Fryers are fun. Here's an article from my site about tips you WON'T find in the manual...
Know how much oil you’ll need to fry safely. - You need to know how much oil to have hot and ready in the pot before you dunk the turkey. How much will cover your bird? The instruction book will tell you to put the turkey into the dry pot and fill with water until it covers the bird. Remove the bird and the remaining water is the amount of oil you’ll need to start. What the instructions don’t tell you is that cool water and hot oil have different volumes. Cold oil will cover your bird. Hot oil will expand and could flow over your pot when you drop the bird in. I learned this the hard way on my very first fried turkey. I used the right amount of oil based on the instructions in the book, but had a huge mess when I put a large bird into the pot with the hot, expanded oil. When you use the water trick, don’t completely cover the bird. Bring the water level to a couple inches or more from the top of the bird.
Oil will go everywhere - Tired of the oil stains in the driveway? We now start our turkey frys with a bag of kitty litter. The whole bag of kitty litter is dumped on the driveway in a circle to about a 3 foot diameter. The fryer goes in the center. Oil that splatters goes on the kitty litter and is absorbed. When it is time to clean up, simply sweep up the kitty litter into the trash. Turkey Frying is an outdoor sport - Every year some idiot decides to fry his turkey in his basement or in the garage. He usually is looking for a new place to live the next day… if he lives through the fire.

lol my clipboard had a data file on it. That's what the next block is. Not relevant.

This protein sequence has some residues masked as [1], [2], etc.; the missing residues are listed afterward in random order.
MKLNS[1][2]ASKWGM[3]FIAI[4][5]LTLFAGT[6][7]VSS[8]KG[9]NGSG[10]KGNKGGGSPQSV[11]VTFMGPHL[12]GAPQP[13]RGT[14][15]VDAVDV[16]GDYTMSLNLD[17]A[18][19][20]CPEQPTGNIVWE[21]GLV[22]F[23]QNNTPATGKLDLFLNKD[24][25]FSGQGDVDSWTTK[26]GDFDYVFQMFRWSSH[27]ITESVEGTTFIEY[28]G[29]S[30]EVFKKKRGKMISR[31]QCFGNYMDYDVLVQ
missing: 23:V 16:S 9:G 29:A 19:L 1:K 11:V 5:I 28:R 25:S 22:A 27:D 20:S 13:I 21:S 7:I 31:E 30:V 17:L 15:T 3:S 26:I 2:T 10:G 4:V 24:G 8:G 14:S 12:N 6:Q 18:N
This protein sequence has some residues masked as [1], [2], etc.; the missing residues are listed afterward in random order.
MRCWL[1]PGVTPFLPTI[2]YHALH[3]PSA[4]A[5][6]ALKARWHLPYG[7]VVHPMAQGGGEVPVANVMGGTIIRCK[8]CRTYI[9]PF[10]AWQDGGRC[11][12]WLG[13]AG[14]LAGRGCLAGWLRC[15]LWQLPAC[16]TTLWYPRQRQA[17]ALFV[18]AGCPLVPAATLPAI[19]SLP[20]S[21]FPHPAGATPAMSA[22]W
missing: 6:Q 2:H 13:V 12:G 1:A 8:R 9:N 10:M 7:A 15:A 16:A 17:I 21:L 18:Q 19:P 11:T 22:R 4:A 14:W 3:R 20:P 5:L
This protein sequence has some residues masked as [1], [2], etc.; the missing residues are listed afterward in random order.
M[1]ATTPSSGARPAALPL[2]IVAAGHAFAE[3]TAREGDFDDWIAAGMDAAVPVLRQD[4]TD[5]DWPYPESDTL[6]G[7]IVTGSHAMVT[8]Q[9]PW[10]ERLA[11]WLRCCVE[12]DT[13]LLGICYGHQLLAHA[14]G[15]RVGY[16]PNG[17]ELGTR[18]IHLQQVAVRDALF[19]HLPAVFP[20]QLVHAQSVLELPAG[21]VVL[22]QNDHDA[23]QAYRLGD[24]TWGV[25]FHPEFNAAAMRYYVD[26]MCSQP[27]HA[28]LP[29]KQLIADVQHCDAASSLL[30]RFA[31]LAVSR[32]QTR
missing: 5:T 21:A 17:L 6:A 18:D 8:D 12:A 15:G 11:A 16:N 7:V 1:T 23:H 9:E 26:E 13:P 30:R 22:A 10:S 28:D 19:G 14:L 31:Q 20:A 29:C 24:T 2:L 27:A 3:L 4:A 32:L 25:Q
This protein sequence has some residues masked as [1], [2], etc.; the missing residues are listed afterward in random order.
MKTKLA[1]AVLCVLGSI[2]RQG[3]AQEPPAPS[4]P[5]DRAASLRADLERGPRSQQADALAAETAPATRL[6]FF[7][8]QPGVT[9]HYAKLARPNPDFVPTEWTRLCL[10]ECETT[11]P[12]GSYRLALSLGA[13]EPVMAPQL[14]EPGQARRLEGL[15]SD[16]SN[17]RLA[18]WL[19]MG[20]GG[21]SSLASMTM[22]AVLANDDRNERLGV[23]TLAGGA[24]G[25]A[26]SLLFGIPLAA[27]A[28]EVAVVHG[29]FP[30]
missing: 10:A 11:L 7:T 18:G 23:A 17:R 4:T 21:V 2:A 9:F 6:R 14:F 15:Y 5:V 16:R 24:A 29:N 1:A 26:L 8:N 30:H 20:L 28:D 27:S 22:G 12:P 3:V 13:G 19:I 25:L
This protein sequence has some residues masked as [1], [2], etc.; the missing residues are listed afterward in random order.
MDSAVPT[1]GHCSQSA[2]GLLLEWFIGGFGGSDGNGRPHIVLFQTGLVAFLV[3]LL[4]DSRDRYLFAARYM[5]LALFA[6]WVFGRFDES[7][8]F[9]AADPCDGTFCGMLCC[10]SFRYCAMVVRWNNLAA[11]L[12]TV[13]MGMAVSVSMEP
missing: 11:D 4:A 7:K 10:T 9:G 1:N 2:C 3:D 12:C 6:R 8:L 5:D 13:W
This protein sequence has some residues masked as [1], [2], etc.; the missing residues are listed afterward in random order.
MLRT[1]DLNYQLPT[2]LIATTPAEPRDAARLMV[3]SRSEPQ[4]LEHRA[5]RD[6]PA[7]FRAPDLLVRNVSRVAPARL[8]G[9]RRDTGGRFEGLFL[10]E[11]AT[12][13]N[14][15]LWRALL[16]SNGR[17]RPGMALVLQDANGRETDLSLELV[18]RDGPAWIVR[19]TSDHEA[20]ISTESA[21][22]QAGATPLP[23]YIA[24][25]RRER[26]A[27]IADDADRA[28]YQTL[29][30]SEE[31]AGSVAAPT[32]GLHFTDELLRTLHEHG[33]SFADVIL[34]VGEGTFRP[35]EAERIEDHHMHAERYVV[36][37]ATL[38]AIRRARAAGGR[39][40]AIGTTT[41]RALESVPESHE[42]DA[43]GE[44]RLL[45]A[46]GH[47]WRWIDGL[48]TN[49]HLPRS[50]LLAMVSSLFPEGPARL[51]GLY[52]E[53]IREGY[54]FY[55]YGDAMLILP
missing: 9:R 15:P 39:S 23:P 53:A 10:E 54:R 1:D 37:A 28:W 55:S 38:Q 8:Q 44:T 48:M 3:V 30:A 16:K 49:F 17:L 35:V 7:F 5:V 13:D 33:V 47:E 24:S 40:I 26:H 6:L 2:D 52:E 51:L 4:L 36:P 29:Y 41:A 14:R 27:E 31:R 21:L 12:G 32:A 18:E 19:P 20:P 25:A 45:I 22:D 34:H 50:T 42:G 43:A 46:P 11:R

Give the pot a wash - You didn’t hear this from me, but a car wash is a great way to get your pot clean again. Watch for splatter with the high pressure sprayer. Finish the job in the kitchen sink for the final wash and rinse. These are my turkey frying tips that aren’t in the instruction book.
A word of caution - There is a fine line between an undercooked bird and an over cooked bird. Watch your oil temperature and cooking times, using the instruction book as a guide, and you’ll do fine. Keep a meat thermometer on hand to check the meat temperature in the thigh and breast when you think it is ready. And finally, don’t keep a probe in the meat while in the fryer: bad, bad idea.
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Todd Johns (me); Blue Springs, MO
Randy Hinck (PigBoy); Concordia, MO
Andy Groneman (Hodedo); KC, KS (Cameo Appearances)
FEC-500SS; FEC-100 (Right handed); FEC-100 (Left handed); Country Smoker Tailgater; Big Green Egg (2-large, small, mini); Cookshack Pellet Fired Charbroiler